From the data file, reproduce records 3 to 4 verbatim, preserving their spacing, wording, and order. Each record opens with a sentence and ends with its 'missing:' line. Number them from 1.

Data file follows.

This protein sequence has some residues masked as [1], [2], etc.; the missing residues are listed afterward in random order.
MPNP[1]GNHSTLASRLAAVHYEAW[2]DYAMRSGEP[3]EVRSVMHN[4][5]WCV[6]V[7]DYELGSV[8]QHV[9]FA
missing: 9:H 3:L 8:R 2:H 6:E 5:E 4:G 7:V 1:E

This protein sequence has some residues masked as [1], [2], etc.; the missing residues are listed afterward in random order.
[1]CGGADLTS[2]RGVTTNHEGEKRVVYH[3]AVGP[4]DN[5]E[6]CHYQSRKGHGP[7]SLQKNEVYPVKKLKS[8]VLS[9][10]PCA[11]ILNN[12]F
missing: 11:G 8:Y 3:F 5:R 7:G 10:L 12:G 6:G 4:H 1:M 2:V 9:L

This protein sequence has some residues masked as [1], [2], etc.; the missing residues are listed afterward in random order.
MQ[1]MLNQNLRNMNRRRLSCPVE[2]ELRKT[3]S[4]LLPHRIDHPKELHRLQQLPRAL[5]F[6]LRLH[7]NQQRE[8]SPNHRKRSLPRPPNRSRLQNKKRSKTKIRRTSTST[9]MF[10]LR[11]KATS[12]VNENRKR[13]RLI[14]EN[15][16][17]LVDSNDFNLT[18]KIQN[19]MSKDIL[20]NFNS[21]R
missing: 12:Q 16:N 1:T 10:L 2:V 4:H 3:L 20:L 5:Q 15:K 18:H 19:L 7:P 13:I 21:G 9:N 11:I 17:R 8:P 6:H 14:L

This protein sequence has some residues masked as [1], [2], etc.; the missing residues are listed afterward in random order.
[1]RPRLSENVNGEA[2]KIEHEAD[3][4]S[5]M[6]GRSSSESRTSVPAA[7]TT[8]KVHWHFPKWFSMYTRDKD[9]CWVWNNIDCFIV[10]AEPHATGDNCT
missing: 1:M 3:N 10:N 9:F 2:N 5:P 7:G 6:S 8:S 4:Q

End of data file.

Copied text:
This protein sequence has some residues masked as [1], [2], etc.; the missing residues are listed afterward in random order.
MQ[1]MLNQNLRNMNRRRLSCPVE[2]ELRKT[3]S[4]LLPHRIDHPKELHRLQQLPRAL[5]F[6]LRLH[7]NQQRE[8]SPNHRKRSLPRPPNRSRLQNKKRSKTKIRRTSTST[9]MF[10]LR[11]KATS[12]VNENRKR[13]RLI[14]EN[15][16][17]LVDSNDFNLT[18]KIQN[19]MSKDIL[20]NFNS[21]R
missing: 12:Q 16:N 1:T 10:L 2:V 4:H 3:L 20:L 5:Q 15:K 18:H 19:L 7:P 13:I 21:G 9:N 11:I 17:R 8:P 6:H 14:L

This protein sequence has some residues masked as [1], [2], etc.; the missing residues are listed afterward in random order.
[1]RPRLSENVNGEA[2]KIEHEAD[3][4]S[5]M[6]GRSSSESRTSVPAA[7]TT[8]KVHWHFPKWFSMYTRDKD[9]CWVWNNIDCFIV[10]AEPHATGDNCT
missing: 1:M 3:N 10:N 9:F 2:N 5:P 7:G 6:S 8:S 4:Q